“Haykakan Zhamanak” says opposition leaders that organized yet another anti-government rally in Yerevan on Wednesday view it as a “popular movement” for democracy. The paper says that movement requires “correct political guidance.”
“Haykakan Zhamanak” also attacks the deputy speaker of the parliament, Tigran Torosian, for suggesting last week that membership of the Council of Europe is not Armenia’s “only path of development” and that there exist “numerous other alternatives.” Torosian was commenting on the organization’s strong criticism of the Armenian elections. “The Council of Europe will get really scared by our vice-speakers threats,” the paper comments sarcastically. “It appears that the best of the alternatives is to join the Russia-Belarus union.”
Newspapers supporting the authorities, meanwhile, continue to attack the West for its position on the Armenian election. “Azg” draws readers’ attention to Defense Minister Serzh Sarkisian’s remark that Westerners are not quire familiar with Armenians’ “mentality.” “The mentality of the West, and the United States in particular, is double standards,” the paper writes.
But as the chairman of the Armenian parliament’s foreign relations committee, Hovannes Hovannisian, tells “Ayb-Fe,” democracy “either exists or does not exist.” “Democracy can not be divided into countries and mentalities,” he says. “We already joined CIS countries at the beginning of last century. We lived with them for 70 years and saw results of that. Our and our children’s future is Europe.”
“Hayots Ashkhar” comments that Armenian parties preparing for the parliamentary elections are concentrating on 75 parliament seats that will be distributed under the system of proportional representation. They will find it extremely difficult to compete with wealthy, apolitical individuals who have set their sights on the remaining 56 seats. The paper predicts that parties supporting President Robert Kocharian may well win between 55 and 60 percent of the proportional vote. With the help of many deputies elected in single-mandate constituencies they will earn Kocharian a “solid majority” in the next National Assembly. The opposition will get only up to 35 seats, the pro-Kocharian paper predicts.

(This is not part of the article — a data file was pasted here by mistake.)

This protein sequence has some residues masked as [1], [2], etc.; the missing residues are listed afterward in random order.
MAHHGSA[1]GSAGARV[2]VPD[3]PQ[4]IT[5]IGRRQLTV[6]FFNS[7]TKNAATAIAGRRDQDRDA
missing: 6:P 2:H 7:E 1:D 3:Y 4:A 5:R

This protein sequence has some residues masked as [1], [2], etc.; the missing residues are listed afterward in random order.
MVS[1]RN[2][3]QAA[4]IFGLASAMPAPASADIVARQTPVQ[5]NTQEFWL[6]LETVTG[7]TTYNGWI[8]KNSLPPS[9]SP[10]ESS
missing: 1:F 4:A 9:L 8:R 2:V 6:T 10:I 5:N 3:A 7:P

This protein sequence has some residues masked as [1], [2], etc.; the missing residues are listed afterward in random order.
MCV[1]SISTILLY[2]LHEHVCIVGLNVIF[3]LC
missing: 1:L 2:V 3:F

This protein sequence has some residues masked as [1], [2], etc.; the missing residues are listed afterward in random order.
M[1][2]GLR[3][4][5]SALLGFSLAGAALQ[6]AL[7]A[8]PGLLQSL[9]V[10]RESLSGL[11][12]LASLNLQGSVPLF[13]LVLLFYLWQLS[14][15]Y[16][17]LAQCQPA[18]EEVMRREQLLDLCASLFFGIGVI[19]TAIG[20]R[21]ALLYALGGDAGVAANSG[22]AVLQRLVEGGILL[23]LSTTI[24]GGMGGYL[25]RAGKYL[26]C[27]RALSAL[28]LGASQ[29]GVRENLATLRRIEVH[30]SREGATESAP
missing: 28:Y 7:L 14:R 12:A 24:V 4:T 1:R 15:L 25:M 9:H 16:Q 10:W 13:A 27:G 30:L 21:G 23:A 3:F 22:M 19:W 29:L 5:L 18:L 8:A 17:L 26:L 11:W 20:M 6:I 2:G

“Hayots Ashkhar” also implicates former Prime Minister Aram Sarkisian in the murder of state television chief Tigran Naghdalian, arguing that some of individuals arrested or sought in connection with the killing are his distant relatives.
Sarkisian’s mother Greta rebuts the charges in an interview with “Haykakan Zhamanak.” “Instead of admitting that he was not election and resigning as a real man, Kocharian is resorting to such a disgusting blackmail,” she says. “All this is being done to force to retreat and stop demanding that the October 27 case be solved and stop fighting against the person who has usurped power. That will not happen, and I personally will do everything to make sure that the names of the October 27 organizers are publicized on a state level.”